May 8, Easter 4C (Acts 9:36-43; John 10:22-30)
Tabitha’s community embraces her in her season after loss.
It was a Wednesday night, August 8, 2012. I was on call as a chaplain resident, taking a nap at my parents’ home, when my mother’s scream jarred me awake. I ran to my parents’ bedroom to see my mother holding my father, who had suddenly collapsed. She pleaded for me to call 911. Hours later, I sat in a room with her, my daughter, and an ER physician as he broke the news that my father had died, and life changed forever.
Certainly I have grieved (and continue to grieve), but my worst grief was not for myself but for my mother. Of course my life would change, but not the way hers would. Losing a father is one thing, but losing a husband is on a completely different spectrum. In that instant, I had lost a father; my mother lost a future—at least the one she’d had in mind up until that point. Hopes, dreams, and plans were tied to her spouse. What would the notions of retirement and old age look like now?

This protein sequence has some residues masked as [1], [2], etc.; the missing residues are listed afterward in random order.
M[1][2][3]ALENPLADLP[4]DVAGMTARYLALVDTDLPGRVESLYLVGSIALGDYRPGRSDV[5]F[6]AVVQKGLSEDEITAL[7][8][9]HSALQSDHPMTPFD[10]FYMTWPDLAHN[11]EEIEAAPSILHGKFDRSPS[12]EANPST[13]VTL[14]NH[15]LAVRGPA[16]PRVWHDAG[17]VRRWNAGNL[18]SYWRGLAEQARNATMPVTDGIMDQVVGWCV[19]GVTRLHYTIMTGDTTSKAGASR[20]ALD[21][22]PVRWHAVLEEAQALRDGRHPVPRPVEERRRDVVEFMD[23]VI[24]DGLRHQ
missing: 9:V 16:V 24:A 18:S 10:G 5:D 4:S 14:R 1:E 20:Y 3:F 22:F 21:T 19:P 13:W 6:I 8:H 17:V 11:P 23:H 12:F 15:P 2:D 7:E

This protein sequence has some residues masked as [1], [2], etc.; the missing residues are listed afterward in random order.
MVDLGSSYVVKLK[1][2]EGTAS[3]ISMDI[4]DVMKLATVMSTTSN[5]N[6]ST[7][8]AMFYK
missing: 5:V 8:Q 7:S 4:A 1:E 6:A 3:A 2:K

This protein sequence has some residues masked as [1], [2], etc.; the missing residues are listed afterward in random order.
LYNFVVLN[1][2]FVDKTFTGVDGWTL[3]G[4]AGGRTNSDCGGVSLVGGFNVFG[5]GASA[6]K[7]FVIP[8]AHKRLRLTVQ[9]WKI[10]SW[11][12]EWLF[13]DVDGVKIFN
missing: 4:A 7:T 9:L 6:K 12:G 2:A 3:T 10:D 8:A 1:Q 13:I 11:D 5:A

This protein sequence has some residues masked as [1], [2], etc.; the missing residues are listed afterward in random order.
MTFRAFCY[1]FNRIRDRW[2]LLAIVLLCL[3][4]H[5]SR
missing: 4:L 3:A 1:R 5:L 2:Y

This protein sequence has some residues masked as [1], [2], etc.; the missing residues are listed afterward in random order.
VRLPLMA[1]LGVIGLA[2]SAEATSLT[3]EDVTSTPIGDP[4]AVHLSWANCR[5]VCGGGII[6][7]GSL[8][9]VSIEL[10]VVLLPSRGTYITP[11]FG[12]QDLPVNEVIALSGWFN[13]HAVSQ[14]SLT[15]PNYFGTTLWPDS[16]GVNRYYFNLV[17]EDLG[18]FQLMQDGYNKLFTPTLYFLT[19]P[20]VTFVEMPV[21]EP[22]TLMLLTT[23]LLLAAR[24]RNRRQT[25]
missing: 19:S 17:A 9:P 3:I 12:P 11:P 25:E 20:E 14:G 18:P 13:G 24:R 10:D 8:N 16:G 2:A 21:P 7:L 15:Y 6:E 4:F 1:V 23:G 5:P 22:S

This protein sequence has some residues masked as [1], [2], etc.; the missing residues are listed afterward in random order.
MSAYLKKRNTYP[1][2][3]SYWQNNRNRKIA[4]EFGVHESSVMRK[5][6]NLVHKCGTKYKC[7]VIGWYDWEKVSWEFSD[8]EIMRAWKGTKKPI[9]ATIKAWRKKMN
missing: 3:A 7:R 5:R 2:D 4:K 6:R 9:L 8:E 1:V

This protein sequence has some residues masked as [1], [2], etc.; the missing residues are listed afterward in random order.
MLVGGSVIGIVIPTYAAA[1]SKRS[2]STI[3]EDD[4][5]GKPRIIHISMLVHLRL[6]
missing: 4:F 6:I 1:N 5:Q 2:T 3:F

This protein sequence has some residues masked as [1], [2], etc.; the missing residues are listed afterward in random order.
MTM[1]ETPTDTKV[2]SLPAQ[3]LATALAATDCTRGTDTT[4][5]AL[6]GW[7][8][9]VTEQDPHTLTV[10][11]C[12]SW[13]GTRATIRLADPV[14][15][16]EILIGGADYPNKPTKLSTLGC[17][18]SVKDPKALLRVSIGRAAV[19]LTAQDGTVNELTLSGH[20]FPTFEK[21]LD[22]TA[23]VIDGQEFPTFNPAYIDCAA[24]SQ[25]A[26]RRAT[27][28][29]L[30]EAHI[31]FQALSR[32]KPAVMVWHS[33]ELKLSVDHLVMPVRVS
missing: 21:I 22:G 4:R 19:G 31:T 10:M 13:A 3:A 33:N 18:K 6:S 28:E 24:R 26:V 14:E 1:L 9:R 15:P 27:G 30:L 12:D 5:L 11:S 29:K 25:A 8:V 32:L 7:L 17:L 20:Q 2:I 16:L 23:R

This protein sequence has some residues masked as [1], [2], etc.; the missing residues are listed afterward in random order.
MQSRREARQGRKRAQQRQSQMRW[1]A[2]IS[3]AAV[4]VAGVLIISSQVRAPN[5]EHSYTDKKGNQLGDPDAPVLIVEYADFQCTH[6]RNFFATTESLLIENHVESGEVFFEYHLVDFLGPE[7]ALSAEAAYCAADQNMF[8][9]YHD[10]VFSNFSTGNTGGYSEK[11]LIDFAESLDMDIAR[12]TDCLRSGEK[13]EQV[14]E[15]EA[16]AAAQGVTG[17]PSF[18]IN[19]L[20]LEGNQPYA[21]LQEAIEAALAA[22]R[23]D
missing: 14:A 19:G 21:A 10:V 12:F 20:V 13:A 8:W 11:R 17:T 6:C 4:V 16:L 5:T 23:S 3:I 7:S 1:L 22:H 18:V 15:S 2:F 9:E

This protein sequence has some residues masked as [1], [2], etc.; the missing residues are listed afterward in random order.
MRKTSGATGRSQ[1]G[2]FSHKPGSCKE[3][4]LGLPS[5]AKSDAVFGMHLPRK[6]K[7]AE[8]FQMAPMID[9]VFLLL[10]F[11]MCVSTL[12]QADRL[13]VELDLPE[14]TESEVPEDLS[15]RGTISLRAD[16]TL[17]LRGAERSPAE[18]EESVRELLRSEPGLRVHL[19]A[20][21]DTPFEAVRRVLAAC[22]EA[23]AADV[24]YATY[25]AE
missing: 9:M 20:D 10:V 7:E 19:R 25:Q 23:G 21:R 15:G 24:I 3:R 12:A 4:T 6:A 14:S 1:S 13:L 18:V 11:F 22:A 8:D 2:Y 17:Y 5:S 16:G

I grieved the loss of my mother’s sense of stability and purpose in the season to come. In one unforeseen moment, she had become a widow, continually bearing the mark of loss. No longer half of a couple, she had to navigate life in ways she never had before—before she even reached her 60th birthday. Her entire adult life had been tethered by love to another soul who cared for her deeply and lived (with intention) to fulfill her needs daily. He was her biggest cheerleader and most ardent defender.